All I want to say is that nothing happens in China spontaneously. The government instigates and allows "spontaneous" riots to occur.China Protesters Attack Japanese Targets
Apr 9, 9:00 AM (ET)
BEIJING (Reuters) - Thousands of Chinese smashed windows and threw rocks at the Japanese embassy and ambassador's residence in Beijing on Saturday in a protest against Japan's wartime past and its bid for a U.N. Security Council seat.
Protesters pushed their way through a paramilitary police cordon to the gates of the Japanese ambassador's residence, throwing stones and water bottles and shouting "Japanese pig come out."
Some 500 paramilitary police holding plastic shields raced into the compound and barricaded the gates. Protesters threw stones and bricks at the residence, and shouted at police, "Chinese people shouldn't protect Japanese."
Anti-Japanese sentiment has been running high in China since Tuesday Japan when approved a textbook critics say whitewashes atrocities committed during World War II, and many Chinese feel the country has not owned up to its wartime aggression.
Demonstrators, who said they had been organized mostly through e-mail and instant messaging, had been marching peacefully under heavy police guard.
One group began throwing bottles and stones when they passed a Japanese restaurant, smashing windows with tiles they had ripped from its roof before police stopped them.
A second Japanese restaurant was targeted later in the evening, with bricks thrown through the window, terrifying kimono-clad waitresses.
"We are all Chinese in here and were just minding our own business," one told Reuters minutes after the attack. "This is terrifying."
She said some of the protesters had helped them clean up and advised them not to wear such sensitive uniforms.
Protesters also attacked a Bank of Tokyo-Mitsubishi branch and smashed windows before police moved in.
Another group outside the embassy in southeast Beijing threw stones and plastic water bottles smashing windows in the compound, a Reuters photographer said. Some demonstrators scuffled with police.
The violence prompted an official protest in Tokyo by Japanese Vice Foreign Minister Shotaro Yachi who asked Chinese Minister to Japan Cheng Yonghua to strengthen security, Kyodo news agency said.
By 7.30 p.m. (7:30 a.m. EDT), the main crowd just outside the gates to the Japanese ambassador's residence had dispersed, but hundreds of others, many of them marchers who arrived late, remained at the corner of the compound.
Police used loudspeakers to try to persuade the students to go back to their universities.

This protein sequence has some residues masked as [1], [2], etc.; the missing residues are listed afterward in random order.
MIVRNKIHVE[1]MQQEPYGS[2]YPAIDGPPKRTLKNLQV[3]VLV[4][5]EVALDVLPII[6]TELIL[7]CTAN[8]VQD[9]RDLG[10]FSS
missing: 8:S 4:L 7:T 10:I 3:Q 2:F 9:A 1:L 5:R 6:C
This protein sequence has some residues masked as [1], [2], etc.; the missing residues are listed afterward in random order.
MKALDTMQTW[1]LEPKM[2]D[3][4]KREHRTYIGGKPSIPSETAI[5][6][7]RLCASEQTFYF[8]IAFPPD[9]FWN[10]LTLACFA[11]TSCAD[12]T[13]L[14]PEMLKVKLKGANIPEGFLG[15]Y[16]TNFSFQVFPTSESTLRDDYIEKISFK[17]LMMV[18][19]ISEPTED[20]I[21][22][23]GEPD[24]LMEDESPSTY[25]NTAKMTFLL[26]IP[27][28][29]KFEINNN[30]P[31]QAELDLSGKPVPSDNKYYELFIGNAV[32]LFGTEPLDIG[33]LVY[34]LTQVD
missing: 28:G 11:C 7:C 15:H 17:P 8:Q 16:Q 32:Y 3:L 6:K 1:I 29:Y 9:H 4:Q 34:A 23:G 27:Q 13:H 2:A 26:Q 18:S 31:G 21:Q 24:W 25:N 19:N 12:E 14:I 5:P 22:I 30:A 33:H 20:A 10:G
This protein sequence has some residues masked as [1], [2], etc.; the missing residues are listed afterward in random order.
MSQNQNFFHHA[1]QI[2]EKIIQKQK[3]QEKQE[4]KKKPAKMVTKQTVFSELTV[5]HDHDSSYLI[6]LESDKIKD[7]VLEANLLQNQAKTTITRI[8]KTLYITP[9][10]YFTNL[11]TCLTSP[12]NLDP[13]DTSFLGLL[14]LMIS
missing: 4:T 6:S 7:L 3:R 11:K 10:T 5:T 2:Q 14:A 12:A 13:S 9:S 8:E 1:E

LARGE PROTESTS RARE
The demonstration started in the Beijing neighborhood of Zhongguancun, known for its electronics shops and home to a large student population, and comes less than a week after anti-Japanese protests in other Chinese cities turned violent.
"Japan doesn't face up to its history," said Cheng Lei, a 27-year-old information technology professional. "We want to express our feelings so the Japanese government knows what we think."
Police declined to say how many protesters were on the streets, but the official Xinhua news agency put the number at more than 10,000. Onlookers thronged the streets, cheering on the demonstration and snapping photos as scores of police looked on.
Large-scale protests are rare in China, where the Communist leadership is concerned about maintaining stability at a time of wrenching social change and a widening gap between rich and poor.
Past demonstrations outside the Japanese embassy have typically been heavily policed, choreographed events involving about 50 people, with short speeches, some singing and petitions or letters being presented to the mission.
Last week, protesters smashed windows at a Japanese supermarket in the southwestern city of Chengdu after a demonstration there against Japan's bid for a permanent Security Council seat turned violent.
Demonstrators also took to the streets in Guangzhou, Chongqing and the southern city of Shenzhen, where two Japanese department stores were vandalized.
Domestic media said 20 million Chinese had signed an online petition opposing the U.N. seat bid.
KICKING A TOYOTA
Many Chinese harbor deep resentment of Japan's wartime aggression and what they see as its failure to own up to atrocities.
Some protesters wore red signs pasted to their chests bearing a traditional Chinese dragon and reading "Reject Japanese goods." Others began kicking a Toyota car caught in the middle of the crowd before it managed to drive away.
"Across the country, the mood to refuse Japanese goods is high, but nothing has been done about this. Therefore, patriotic students have organized themselves," said a notice circulated by e-mail on Friday urging people to protest.
On Saturday, the mostly student protesters carried signboards with lists of Japanese brand names crossed out and chanted slogans outside an electronics plaza urging the boycott.
Police guarded the entrance to the electronics plaza to stop demonstrators from pushing inside, and at least 20 police vans stood by to prevent the protest from escalating as the group chanted "Rise up, rise up, rise up." (Additional reporting by Brian Rhoads, Benjamin Kang Lim, Lucy Hornsby, and Reuters Television)